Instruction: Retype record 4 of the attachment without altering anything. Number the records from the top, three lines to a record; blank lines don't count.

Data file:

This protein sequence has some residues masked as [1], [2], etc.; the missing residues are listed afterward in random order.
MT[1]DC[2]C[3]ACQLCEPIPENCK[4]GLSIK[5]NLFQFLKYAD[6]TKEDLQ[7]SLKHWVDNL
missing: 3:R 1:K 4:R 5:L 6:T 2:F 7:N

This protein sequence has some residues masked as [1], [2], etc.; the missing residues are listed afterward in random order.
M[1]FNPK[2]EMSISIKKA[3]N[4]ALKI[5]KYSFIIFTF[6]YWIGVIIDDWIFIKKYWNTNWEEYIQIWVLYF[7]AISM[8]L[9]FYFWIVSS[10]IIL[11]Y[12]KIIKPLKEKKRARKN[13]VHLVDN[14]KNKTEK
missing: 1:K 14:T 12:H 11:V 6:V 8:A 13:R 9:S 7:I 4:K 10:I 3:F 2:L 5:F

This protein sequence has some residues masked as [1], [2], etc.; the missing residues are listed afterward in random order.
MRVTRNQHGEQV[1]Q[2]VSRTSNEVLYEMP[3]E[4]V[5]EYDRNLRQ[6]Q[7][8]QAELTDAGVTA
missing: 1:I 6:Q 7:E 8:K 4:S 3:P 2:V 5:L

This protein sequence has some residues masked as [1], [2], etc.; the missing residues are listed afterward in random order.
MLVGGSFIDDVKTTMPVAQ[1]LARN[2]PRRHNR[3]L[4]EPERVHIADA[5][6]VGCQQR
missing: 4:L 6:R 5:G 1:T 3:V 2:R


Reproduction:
This protein sequence has some residues masked as [1], [2], etc.; the missing residues are listed afterward in random order.
MLVGGSFIDDVKTTMPVAQ[1]LARN[2]PRRHNR[3]L[4]EPERVHIADA[5][6]VGCQQR
missing: 4:L 6:R 5:G 1:T 3:V 2:R